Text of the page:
Though more have insurance and can see a doctor, Ky. shows little gain on health outcomes; Chandler says that takes time

By Melissa Patrick
Kentucky Health News

The percentage of Kentuckians without health insurance has dropped by more than half since the implementation of the Patient Protection and Affordable Care Act three years ago, and few of the insured are having trouble finding a doctor when they need one, according to a report for the Foundation for a Healthy Kentucky.

However, the report also said little progress has been made to improve Kentuckians’ health-care quality and health outcomes since the law was fully implemented in 2014.

“The ACA has led to clear progress for many Kentuckians in three of the five areas we tracked: insurance coverage, access to regular doctor visits and health-care costs for families,” said Ben Chandler, president and CEO of the foundation. As for health-care quality and outcomes, he said, “Often, it takes longer to see these results; you don’t turn around low birth weights or lengthen average lifespans in a couple of years.”

The report found that since the implementation of the ACA, Kentucky’s uninsured rate dropped to 6.1 percent from 13.6 percent. The highest coverage increase came in Medicaid and the Children’s Health Insurance Program; 13.4 percent of Kentuckians had such coverage in 2012, and 19.8 percent had it in 2015.

Kentucky and other states that fully expanded Medicaid under the ACA saw the greatest increases in coverage. Neighboring states that expanded Medicaid had uninsured rates of 7 percent or lower; those that didn’t, such as Tennessee, had rates of 9.1 percent or higher. It also noted that two neighboring states that expanded Medicaid through an “alternative” approach, like Kentucky has proposed to do, have uninsured rates similar to the non-exemption states.

The report also found that more Kentuckians said they had seen a health-care provider in the year prior to being surveyed (73.8 percent in 2012, rising to 78.7 percent in 2015) and fewer Kentuckians said they were delaying or skipping health care because they couldn’t afford it (dropping from 11.7 percent to 6.5 percent). However, this wasn’t true for the poorest and sickest Kentuckians who said health care cost still kept them from getting the care they needed.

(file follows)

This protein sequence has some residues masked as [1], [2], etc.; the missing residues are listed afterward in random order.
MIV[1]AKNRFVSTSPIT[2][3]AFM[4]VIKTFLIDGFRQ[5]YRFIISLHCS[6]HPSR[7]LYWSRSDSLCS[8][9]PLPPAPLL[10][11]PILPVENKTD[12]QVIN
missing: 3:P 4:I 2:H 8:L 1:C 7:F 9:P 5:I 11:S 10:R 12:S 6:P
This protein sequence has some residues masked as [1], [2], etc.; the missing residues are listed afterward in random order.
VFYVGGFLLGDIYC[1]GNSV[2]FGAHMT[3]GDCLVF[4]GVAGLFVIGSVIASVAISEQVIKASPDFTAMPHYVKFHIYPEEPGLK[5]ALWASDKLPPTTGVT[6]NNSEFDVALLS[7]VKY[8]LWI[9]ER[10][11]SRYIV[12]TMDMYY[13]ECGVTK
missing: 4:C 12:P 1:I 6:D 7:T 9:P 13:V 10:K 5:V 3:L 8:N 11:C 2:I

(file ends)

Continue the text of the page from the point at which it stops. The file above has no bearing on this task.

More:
Contrary to assertions by Republican Gov. Matt Bevin, the report says there is no evidence that the newly insured in Kentucky are having trouble finding a doctor when they need one, nor have they had an increase in average out-of-pocket spending on health care since 2012.

“Nearly 95 percent of Kentuckians could still find a doctor when they needed one,” said Chandler, who voted against the ACA when he was a Democrat representing the 6th District in 2009.

Other improvements included fewer elderly Kentuckians delaying prescription refills or skipping or reducing medication doses because of high drug costs; a more than 500 percent increase in the number of covered substance-abuse treatments through Medicaid; a drop in the number of Kentuckians having trouble paying their medical bills; and lower monthly premiums in Kentucky’s marketplace compared to most surrounding states and the U.S.

The report also looked at “quality-of-care” indicators and found they had neither improved nor declined since the ACA was implemented.

It noted that three of the quality measures that they looked at had “shown some progress,” including the number of infants who were breastfed at discharge from the hospital, preventable hospitalizations due to high blood pressure, and asthma and colorectal screenings. It also noted that the state’s smoking rate had dropped from 28.3 percent in 2012 to 26 percent in 2015, though the high-school student smoking rate had a smaller decline, from 17.9 percent in 2013 to 16.9 percent in 2015.

The report cites negative trends related to health behavior. Preventable hospitalizations due to short-term complications from diabetes increased, and the state’s obesity rate rose from 31.3 percent in 2012 to 34.6 percent in 2015.

Chandler noted that some health measures, especially related to chronic health issues, may have worsened at first but then improved because many Kentuckians were seeing providers for the first time and were newly diagnosed. He noted that this increased access to care will ultimately improve the health of Kentuckians and decrease health care cost in the future.

“Myriad factors contribute to health and it takes time to change the tide in health outcomes,” Chandler said. “In the long run, though, increased coverage, improved access and lower costs lead to better quality and outcomes. That’s why I’m grateful Kentucky continues to support Medicaid expansion. We all want to sustain the gains we’ve achieved under the ACA and see the long-term benefits of increased coverage and access.”

The foundation’s study on the impact of the ACA over its first three years in Kentucky was conducted by the State Health Access Data Assistance Center at the University of Minnesota. Click here to see the full report.

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